So my question is, how important is it to learn Webpack as a frontend developer in today's job market?
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In my experience, lots of devs use webpack without really knowing how it works or how to use it, haha. I use it somewhat often but can't say I know all of its capabilities or anything. For me the best way to learn this type of thing is just to start using it in projects and figure it out as I go along... I don't get too much out of reading a tutorial or documentation without that hands-on experience. Maybe just my personal learning style though!
I think, webpack is a such a swiss knife that could do everything but needs some skills to use it. I'm using it from static HTML pages to full-stack web-apps because it gives maximum flexibility.
To be honest, I was scared by webpack first, but after investing some time to learn it and understanding what any bundler do I decided that it is prefect for my tasks, especially for React projects.
Among multitude of build tools and bundlers out there, Vite seems to be an emerging choice due to its minimalistic set up. The developer experience with Vite has been positive so far.
Since you have already made an attempt to learn webpack it won't hurt to build a simple project with it. Trust me I had a good time learning it as their documentation is fantastic.
Supplement this with Brad Traversy's webpack crash course and you will be able to finish a beginner project from scratch in about an hour.
As others have mentioned a strong foundation with the basics will make learning less painful.
Yeah sounds simple enough. I'll definitely look into Vite. I'll check out the video as well. Thank you
I choose the webpack wrapper like Laravel-Mix, I learn webpack later.
But now Vite seems promising.
I think it's more important to understand what a bundler does, the role it plays in the modern web toolchain and the difference between webpack and various alternatives.
I don't use webpack, or any other build tool. But I don't use frameworks either. I can use terser standalone to minify and bundle if I want for production.
For beginners best choice is CRA or NextJS, rollup/vite/parcel yeah simple, but do not have so big ecosystem of plugins, and do not have solutions for micro-frontends.
But if you use Vue 3, Vite will be good choice.
Seems like I'll definitely need to learn React to use most of these.
When it's all about learning: It's 2022, frameworks are no longer necessary in many cases. The abstractions that these frameworks introduce may be tempting, but if you know the basics, it's not rocket science.
Frameworks come and go, but the platform continues to evolve.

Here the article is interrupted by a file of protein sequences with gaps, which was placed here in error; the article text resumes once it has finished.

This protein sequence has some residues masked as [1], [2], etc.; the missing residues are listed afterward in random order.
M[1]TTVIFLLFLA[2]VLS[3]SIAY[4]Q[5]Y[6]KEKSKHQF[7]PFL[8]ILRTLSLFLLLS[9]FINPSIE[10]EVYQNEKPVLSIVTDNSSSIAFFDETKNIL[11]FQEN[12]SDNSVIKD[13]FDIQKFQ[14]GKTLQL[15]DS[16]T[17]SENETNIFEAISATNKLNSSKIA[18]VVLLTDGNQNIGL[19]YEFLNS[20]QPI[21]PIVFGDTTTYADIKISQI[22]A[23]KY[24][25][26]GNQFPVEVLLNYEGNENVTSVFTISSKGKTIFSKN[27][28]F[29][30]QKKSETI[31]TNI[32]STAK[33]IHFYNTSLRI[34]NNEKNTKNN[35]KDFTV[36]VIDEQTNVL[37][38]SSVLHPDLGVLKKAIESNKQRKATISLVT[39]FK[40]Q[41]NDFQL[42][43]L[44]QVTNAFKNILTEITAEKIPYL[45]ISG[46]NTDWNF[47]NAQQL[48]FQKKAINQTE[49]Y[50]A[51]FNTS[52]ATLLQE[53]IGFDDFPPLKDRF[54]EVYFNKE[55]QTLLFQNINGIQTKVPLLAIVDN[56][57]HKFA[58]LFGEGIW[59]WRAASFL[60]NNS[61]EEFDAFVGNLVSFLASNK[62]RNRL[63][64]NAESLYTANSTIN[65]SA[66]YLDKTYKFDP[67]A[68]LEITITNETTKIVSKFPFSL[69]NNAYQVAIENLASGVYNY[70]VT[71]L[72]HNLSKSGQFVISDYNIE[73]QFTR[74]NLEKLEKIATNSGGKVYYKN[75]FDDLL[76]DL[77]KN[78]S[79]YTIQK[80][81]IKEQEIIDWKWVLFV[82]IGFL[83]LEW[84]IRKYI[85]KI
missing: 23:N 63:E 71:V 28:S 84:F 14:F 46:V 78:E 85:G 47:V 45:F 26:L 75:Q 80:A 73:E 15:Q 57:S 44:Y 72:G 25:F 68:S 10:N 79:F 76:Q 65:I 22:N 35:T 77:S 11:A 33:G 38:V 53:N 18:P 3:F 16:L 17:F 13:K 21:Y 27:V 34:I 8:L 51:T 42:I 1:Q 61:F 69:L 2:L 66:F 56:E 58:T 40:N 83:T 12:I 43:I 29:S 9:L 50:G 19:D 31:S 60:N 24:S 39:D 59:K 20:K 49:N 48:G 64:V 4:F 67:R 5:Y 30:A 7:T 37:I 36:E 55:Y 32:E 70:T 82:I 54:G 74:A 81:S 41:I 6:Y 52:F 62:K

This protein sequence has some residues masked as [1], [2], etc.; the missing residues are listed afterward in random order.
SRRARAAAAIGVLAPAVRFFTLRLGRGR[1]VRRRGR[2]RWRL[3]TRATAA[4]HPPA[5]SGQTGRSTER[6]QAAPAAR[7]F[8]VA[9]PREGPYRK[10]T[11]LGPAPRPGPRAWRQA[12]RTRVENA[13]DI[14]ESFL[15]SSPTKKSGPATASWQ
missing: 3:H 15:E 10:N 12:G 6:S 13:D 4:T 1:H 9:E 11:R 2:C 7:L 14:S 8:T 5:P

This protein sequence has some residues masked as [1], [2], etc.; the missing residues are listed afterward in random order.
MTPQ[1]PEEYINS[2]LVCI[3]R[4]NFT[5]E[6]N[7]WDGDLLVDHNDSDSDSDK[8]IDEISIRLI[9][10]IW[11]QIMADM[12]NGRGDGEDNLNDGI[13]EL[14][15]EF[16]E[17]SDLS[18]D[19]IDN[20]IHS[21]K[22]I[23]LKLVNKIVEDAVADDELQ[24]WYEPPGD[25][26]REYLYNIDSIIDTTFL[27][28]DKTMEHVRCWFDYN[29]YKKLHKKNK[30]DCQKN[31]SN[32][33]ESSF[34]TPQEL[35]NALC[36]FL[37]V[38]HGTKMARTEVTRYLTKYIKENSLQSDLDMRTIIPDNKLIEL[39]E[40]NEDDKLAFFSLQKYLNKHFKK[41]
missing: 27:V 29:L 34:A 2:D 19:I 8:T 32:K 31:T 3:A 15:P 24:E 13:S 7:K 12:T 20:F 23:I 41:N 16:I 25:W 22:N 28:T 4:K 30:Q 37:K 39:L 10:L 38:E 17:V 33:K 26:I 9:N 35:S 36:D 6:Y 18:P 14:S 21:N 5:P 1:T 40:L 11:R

My humble advice, learn the basics and explore the platform (browser, node, deno,...).
When it comes to the jobmark, you should look at what your potential employer uses and then learn that.
What use are your skills in Framework A if your employer uses Framework B?
If you are a gambler, you can use statistics and either bet on the current trend or look at what the rising stars are.
learn basics and concepts first, not concrete tools or frameworks.
Yes, this I can do. Learning the basics is not the problem for me. It's actually implementing it in real world projects. I guess I will just need to keep practicing
Necessary? No. Useful? Probably. It depends on your needs, at the end of the day. I'm still using webpack on all new projects despite alternatives, because none of the alternatives really do what I need them to - whereas webpack does. Maybe I'd need to spend more time on rollup et al to see what they do better, but even modern concepts like module federation seem to be a lot more stable and well-integrated with webpack than with any other build tool.
Yeah I'll definitely check out the other alternatives that others have listed here.
There are many building solutions like parcel and rollup now. And the support most features of webpack. So if you start a new project from ground up you can use those.
But in react CRA is still the most usable template and it’s fully depends on webpack. And in some cases that “mostly ok for all” configuration is not good for you so that you are forced to eject and do some fine tuning.
So if you’re using react you’ll probably use webpack for several years in future even if you don’t configure it explicitly.
Haven't used react yet. But I'll keep this in mind. Thank you